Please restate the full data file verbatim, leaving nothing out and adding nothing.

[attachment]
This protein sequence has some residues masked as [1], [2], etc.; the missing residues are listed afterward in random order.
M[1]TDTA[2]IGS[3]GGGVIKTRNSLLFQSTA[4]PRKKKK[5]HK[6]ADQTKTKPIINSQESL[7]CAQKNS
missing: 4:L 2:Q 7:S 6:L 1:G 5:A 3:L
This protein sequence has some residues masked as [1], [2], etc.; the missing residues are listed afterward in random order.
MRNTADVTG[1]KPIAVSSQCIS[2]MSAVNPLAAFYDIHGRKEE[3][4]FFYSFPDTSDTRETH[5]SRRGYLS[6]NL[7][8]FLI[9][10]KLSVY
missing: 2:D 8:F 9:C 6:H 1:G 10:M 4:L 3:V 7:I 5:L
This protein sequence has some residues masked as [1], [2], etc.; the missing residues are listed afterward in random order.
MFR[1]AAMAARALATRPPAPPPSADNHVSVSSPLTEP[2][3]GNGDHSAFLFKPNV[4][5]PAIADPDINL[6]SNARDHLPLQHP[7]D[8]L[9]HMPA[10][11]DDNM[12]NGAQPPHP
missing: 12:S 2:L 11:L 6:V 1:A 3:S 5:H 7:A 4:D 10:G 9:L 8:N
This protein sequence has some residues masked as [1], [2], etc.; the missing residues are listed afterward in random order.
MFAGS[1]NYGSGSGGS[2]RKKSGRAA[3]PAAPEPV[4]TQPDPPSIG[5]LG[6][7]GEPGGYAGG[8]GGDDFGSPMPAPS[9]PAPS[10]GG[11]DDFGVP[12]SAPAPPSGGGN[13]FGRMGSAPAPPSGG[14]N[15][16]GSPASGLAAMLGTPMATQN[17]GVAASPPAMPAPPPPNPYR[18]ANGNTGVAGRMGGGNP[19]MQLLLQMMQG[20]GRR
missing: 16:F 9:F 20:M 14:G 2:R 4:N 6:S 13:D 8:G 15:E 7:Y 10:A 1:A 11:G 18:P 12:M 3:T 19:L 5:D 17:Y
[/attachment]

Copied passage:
This protein sequence has some residues masked as [1], [2], etc.; the missing residues are listed afterward in random order.
M[1]TDTA[2]IGS[3]GGGVIKTRNSLLFQSTA[4]PRKKKK[5]HK[6]ADQTKTKPIINSQESL[7]CAQKNS
missing: 4:L 2:Q 7:S 6:L 1:G 5:A 3:L
This protein sequence has some residues masked as [1], [2], etc.; the missing residues are listed afterward in random order.
MRNTADVTG[1]KPIAVSSQCIS[2]MSAVNPLAAFYDIHGRKEE[3][4]FFYSFPDTSDTRETH[5]SRRGYLS[6]NL[7][8]FLI[9][10]KLSVY
missing: 2:D 8:F 9:C 6:H 1:G 10:M 4:L 3:V 7:I 5:L
This protein sequence has some residues masked as [1], [2], etc.; the missing residues are listed afterward in random order.
MFR[1]AAMAARALATRPPAPPPSADNHVSVSSPLTEP[2][3]GNGDHSAFLFKPNV[4][5]PAIADPDINL[6]SNARDHLPLQHP[7]D[8]L[9]HMPA[10][11]DDNM[12]NGAQPPHP
missing: 12:S 2:L 11:L 6:V 1:A 3:S 5:H 7:A 4:D 10:G 9:L 8:N
This protein sequence has some residues masked as [1], [2], etc.; the missing residues are listed afterward in random order.
MFAGS[1]NYGSGSGGS[2]RKKSGRAA[3]PAAPEPV[4]TQPDPPSIG[5]LG[6][7]GEPGGYAGG[8]GGDDFGSPMPAPS[9]PAPS[10]GG[11]DDFGVP[12]SAPAPPSGGGN[13]FGRMGSAPAPPSGG[14]N[15][16]GSPASGLAAMLGTPMATQN[17]GVAASPPAMPAPPPPNPYR[18]ANGNTGVAGRMGGGNP[19]MQLLLQMMQG[20]GRR
missing: 16:F 9:F 20:M 14:G 2:R 4:N 6:S 13:D 8:G 15:E 7:Y 10:A 1:A 11:G 18:P 12:M 3:T 19:L 5:D 17:Y